“Our principal objective was to build a community and enhance the life chances of local residents. Our commit- ments under this programme included investing in education, skills and training opportunities for local residents, organising community events to mark key milestones, and enhancing the much-loved ‘Dell Nature Reserve’ area.”

Among the programme, the developer commissioned community art for the new neighbourhood, developed a self-guided tour of the area called ‘Walk the Talk’, hosted a demolition event – including the making of an award-winning video (The Ballad of Larner Road), provided training and short courses for 86 NEET residents and workers, site learning visits and workshops for 186 students, employed 31 apprentices, 13 new entrant and long-term unemployed construction workers and ex- offenders as part of the Changing Paths programme, as well as spending £20,000 on site with social enterprises.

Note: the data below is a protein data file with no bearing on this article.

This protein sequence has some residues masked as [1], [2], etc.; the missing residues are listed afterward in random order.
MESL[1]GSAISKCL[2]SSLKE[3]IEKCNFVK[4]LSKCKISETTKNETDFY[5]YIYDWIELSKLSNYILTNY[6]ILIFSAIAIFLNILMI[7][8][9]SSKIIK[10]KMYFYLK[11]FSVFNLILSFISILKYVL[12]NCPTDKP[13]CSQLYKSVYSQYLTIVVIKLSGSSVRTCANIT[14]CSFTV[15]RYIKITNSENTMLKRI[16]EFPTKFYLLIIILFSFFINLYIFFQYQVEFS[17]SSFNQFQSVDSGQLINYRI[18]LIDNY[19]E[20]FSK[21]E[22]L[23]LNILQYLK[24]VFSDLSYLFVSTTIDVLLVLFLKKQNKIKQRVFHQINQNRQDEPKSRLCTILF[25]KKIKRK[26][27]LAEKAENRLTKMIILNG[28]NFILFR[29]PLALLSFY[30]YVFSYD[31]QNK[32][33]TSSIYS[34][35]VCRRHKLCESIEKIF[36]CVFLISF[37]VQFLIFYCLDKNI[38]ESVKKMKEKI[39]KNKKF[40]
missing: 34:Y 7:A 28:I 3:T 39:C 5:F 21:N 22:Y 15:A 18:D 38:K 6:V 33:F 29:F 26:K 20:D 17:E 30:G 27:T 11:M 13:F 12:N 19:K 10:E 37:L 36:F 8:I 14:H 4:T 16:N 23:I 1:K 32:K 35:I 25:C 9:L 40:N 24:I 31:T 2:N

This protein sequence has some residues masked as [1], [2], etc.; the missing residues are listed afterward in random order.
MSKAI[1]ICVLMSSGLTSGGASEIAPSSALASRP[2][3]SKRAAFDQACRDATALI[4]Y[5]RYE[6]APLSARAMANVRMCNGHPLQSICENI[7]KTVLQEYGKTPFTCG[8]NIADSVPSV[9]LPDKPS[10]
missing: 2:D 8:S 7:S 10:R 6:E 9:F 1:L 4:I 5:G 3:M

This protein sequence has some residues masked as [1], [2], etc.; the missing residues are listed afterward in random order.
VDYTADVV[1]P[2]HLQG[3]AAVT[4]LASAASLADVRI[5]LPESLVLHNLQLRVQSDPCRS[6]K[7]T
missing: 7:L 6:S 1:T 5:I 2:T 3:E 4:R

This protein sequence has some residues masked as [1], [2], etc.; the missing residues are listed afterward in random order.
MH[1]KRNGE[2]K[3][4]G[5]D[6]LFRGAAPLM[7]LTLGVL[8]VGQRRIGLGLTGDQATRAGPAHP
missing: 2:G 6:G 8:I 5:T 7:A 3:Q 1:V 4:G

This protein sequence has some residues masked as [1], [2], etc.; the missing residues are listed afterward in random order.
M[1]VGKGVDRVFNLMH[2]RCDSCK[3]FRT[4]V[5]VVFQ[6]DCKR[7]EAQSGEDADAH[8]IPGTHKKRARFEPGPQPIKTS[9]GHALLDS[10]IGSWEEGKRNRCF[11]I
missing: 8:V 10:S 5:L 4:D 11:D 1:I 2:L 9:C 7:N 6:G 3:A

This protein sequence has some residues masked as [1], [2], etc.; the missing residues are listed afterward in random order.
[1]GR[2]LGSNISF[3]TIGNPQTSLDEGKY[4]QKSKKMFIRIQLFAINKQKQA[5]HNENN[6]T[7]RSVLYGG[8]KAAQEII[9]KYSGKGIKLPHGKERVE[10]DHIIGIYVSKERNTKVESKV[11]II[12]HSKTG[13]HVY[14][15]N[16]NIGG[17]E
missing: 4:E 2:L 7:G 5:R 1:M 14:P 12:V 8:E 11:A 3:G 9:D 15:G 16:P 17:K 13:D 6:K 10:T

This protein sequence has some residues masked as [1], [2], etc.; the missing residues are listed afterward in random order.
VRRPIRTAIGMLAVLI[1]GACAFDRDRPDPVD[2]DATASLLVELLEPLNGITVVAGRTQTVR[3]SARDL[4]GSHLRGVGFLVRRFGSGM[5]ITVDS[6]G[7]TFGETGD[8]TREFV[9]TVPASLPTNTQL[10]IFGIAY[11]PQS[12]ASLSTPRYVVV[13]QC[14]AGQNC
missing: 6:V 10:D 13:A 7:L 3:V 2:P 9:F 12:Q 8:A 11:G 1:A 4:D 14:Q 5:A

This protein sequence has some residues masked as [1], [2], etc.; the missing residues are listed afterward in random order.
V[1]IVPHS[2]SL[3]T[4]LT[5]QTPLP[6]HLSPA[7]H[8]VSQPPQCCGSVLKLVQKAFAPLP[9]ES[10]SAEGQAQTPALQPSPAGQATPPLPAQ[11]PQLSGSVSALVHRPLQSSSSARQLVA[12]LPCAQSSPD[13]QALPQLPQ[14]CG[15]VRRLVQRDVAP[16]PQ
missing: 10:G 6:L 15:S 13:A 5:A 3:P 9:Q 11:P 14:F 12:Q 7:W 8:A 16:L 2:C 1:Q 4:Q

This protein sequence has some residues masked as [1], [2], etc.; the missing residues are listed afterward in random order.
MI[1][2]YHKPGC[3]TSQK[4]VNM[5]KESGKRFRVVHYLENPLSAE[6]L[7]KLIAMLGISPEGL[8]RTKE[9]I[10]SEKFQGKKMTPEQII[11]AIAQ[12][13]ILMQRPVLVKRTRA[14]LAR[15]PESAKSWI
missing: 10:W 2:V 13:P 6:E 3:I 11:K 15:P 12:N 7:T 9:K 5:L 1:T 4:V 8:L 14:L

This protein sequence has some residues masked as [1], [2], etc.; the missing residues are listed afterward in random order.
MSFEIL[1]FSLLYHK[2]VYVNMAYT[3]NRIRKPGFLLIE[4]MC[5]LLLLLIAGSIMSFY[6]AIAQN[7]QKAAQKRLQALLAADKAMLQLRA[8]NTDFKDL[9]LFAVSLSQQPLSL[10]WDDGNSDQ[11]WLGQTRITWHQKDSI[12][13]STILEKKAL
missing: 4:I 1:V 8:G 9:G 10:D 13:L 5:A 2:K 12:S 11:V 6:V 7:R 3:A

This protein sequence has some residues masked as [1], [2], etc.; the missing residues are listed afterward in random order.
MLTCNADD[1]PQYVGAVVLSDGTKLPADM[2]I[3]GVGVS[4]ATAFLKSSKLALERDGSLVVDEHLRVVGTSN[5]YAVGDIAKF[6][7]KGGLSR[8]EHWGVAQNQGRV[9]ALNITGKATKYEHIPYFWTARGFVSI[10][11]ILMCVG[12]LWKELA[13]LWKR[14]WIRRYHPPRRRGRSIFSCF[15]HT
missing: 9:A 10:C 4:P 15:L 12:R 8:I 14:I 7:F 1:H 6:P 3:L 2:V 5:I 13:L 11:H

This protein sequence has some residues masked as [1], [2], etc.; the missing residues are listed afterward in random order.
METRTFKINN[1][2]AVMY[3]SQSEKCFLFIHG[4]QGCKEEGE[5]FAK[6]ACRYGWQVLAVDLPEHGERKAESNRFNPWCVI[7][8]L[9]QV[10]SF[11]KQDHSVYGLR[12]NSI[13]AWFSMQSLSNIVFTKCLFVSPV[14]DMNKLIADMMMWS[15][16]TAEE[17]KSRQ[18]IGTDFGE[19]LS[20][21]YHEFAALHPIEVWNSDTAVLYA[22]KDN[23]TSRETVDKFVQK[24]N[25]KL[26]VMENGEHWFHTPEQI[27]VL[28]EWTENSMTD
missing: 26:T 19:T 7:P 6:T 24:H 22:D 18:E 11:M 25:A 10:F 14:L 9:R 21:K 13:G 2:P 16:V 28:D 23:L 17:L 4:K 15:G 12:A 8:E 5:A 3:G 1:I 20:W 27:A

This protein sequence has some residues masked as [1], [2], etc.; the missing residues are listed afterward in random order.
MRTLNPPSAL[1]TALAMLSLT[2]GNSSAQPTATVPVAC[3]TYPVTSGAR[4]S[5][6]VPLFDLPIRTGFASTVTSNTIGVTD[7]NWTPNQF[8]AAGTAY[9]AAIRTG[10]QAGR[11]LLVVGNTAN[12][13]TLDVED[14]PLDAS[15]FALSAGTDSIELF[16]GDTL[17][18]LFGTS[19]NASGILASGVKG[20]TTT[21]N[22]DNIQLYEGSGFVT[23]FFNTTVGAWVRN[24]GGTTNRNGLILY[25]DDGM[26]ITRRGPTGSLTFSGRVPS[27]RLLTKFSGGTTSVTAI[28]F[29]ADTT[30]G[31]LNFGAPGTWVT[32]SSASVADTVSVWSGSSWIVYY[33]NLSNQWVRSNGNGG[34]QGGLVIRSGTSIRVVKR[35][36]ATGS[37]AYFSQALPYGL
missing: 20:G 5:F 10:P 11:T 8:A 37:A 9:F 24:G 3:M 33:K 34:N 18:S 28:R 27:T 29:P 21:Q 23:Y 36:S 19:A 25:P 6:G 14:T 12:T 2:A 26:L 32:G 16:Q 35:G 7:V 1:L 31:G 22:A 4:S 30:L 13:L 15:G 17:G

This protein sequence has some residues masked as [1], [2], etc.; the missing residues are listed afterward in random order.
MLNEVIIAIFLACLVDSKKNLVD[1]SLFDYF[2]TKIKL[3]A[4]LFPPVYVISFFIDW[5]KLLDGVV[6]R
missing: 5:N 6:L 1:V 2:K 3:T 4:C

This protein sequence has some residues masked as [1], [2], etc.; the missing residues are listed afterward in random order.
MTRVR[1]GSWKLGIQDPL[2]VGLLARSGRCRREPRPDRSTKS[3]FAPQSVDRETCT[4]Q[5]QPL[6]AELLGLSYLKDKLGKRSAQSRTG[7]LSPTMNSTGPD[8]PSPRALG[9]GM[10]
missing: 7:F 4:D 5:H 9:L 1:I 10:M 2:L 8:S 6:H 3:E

Outdoor areas were landscaped and enhanced with artworks include benches specially sculpted by artist Will Jordan, and an entrance feature sculpture commis- sioned from Howare Boycott, which will be installed once the development is completed. Climbing structures have been included, and a number of “natural resources.”

Residents were given their say in the design of ‘The Dell’ Nature Reserve and its future development and management. The green space was the first part of Erith Park to be completed, and the land is protected from development due to the numerous nesting birds and insects living there together with bats, rabbits and hedgehogs.